New York Mets: Any team with Roberto Alomar, Mo Vaughn. Edgardo Alfonzo and Mike Piazza in the infield is good, especially if Roger Cedeno and Jeromy Burnitz play to their norms in the outfield. There seems to be skepticism surrounding this team, which seems a little strange. Granted, the pitching is uncertain: Pedro Astacio's long-term health (although he threw very well this spring), Shawn Estes, Jeff D'Amico and the bullpen depth after Armando Benitez. They're looking at trading for Tampa Bay's Esteban Yan, Montreal's Scott Strickland and a few other relievers, and will add depth. If they're healthy, they can be very good, and the fact that people are looking for the '92 Mets may be a good way to temper expectations.
Boston: There is so much that is better about this team, from ownership's respect for the fans to an attempt to bring the business and baseball operations past the Eisenhower Era.
Johnny Damon, Trot Nixon and Manny Ramirez is a dynamite outfield. Nomar Garciaparra, Jason Varitek and Tony Clark were healthy this spring. They're going to score runs, but everything comes down to the health of the pitching, starting with Pedro Martinez. In his last start Wednesday, he dropped down and found his slingshot, low three-quarter arm slot and regained the movement on his fastball. But there is a tear in that shoulder. Thus, can he stay healthy? No one knows.
Derek Lowe has grown up and can be the No. 2 starter, but John Burkett's admission that the stiffness in his right shoulder is the worst he's had in the spring isn't encouraging. And while Dustin Hermanson has the heart, there are doubts in Fenway, and there are concerns about Ugueth Urbina's shoulder holding up, with no closer behind him. With no minor-league system to speak of and a brutal roster for the $110 million price, they are going to have a tough time going out and making deals, although youngster Juan Pena may be their fourth starter eventually.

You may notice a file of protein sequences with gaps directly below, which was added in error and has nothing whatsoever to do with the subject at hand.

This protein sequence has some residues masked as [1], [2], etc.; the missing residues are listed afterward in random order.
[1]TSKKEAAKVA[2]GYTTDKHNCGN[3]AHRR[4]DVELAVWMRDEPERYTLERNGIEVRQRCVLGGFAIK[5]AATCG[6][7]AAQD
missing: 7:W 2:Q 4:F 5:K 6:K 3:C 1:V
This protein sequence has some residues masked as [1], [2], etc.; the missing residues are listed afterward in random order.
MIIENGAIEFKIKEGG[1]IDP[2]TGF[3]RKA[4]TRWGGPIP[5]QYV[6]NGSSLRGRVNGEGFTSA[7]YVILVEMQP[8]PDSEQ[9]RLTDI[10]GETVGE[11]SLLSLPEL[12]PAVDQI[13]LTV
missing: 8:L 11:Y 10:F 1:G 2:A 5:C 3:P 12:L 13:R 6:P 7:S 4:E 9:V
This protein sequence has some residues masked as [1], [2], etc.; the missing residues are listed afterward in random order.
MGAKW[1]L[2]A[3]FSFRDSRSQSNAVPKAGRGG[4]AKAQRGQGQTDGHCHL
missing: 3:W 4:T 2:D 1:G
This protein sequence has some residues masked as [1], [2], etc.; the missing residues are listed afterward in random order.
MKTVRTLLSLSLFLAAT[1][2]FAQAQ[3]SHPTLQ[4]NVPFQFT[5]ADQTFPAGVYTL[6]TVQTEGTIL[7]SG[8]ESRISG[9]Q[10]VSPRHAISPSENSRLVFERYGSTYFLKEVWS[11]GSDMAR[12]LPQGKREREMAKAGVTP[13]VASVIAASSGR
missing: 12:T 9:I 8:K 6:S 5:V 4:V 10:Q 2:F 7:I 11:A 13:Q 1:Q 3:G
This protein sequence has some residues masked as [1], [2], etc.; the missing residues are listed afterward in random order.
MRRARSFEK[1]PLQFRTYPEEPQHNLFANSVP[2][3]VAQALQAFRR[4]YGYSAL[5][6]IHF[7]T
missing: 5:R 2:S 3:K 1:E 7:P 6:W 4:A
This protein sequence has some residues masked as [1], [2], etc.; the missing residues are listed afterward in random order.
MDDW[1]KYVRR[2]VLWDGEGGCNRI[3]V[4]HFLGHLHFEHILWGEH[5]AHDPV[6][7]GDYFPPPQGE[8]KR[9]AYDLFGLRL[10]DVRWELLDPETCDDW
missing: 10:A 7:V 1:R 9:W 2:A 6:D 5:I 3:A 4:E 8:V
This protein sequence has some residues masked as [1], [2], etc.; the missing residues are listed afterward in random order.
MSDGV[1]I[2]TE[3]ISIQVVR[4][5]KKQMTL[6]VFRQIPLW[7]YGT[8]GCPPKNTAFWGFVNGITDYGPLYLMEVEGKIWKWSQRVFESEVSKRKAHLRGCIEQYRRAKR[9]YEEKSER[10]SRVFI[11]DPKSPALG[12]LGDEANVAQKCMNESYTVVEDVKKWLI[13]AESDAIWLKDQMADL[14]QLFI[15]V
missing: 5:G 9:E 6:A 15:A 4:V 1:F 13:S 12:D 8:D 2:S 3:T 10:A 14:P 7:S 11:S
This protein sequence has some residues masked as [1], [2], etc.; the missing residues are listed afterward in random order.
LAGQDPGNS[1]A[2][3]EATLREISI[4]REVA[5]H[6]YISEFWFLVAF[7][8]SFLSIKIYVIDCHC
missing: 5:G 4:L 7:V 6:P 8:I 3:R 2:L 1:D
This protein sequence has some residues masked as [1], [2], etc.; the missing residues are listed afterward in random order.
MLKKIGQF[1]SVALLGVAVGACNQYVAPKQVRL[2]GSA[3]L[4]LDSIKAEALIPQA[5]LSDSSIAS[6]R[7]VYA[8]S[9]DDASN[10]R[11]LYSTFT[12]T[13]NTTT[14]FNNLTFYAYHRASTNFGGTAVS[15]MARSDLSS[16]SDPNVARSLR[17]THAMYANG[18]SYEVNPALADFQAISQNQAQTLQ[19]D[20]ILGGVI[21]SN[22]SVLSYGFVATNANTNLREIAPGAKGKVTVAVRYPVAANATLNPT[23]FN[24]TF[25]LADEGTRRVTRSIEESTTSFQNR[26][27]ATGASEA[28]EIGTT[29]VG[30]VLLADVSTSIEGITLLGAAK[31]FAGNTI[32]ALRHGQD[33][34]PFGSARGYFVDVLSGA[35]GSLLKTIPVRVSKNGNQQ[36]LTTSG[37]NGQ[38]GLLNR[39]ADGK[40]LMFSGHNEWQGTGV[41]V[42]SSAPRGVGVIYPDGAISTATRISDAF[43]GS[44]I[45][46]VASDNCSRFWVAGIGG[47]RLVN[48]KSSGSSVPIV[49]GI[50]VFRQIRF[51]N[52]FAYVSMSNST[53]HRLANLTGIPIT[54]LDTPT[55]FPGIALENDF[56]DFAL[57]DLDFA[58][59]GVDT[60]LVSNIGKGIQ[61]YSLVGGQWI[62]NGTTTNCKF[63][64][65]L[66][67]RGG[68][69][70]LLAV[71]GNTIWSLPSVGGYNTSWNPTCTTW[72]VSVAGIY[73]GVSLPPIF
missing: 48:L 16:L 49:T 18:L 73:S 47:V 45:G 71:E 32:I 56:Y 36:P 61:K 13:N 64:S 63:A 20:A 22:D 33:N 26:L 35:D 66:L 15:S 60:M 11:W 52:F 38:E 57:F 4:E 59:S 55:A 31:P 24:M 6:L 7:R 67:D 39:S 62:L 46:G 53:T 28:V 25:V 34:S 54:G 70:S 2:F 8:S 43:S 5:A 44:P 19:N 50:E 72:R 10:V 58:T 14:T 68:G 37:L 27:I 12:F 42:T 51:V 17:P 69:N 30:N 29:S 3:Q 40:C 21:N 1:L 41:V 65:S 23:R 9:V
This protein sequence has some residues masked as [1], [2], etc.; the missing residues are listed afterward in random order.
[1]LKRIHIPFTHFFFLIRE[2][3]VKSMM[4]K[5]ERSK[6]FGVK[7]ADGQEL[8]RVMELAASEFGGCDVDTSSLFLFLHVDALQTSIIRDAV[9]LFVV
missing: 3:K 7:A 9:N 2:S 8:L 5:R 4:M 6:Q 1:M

Texas: Four Hall of Famers. One of the game's best rookies in Hank Blalock. One of the league's best leadoff men in Frank Catalanotto. But pitching? Every starter but Doug Davis had some physical problem during the last week. Now, Chan Ho Park is a solid pitcher, Kenny Rogers is back to where he was in Oakland and Davis can be pretty good, but every player acknowledges they need a No. 1 and 2 starter, or at least a Scott Erickson or Chris Carpenter if they can't get Brad Penny from Florida.
But closer Jeff Zimmerman, who never threw a slider all spring, could be out for the year, and John Rocker did not throw particularly well this spring, although he was working on his changeup. GM John Hart is forcing manager Jerry Narron to use Catalanotto at second in lieu of the more athletic and defensive Mike Young, so they could have Catalanotto and Carl Everett at skill defensive positions for the sake of offense. Other than finding pitching, a key to this season may be Pudge Rodriguez's knee, as well as his impending free agency.
Philadelphia: There have been moments this spring when many good baseball folks have believed the Phils are better than the Mets, and while the Larry Bowa/Scott Rolen/Dave Montgomery Peace Talks seem to occupy much of the public attention, many players think all the extraneous stuff has built an immune system.
The team on the field can be really good, especially if catcher Mike Lieberthal is fully healthy, Pat Burrell emerges and Rolen can ignore all the talk. They have to get a lot out of young pitchers like Brandon Duckworth, Dave Coggin, Randy Wolf (if his current tendinitis isn't serious) and Vicente Padilla, and could get help from young right-hander Brett Myers in time. But there are a lot of undercurrents that raise questions, from the constant public concerns about Larry Bowa -- which he constantly addresses -- as well as Jose Mesa closing.
Three teams that may be better than they appear: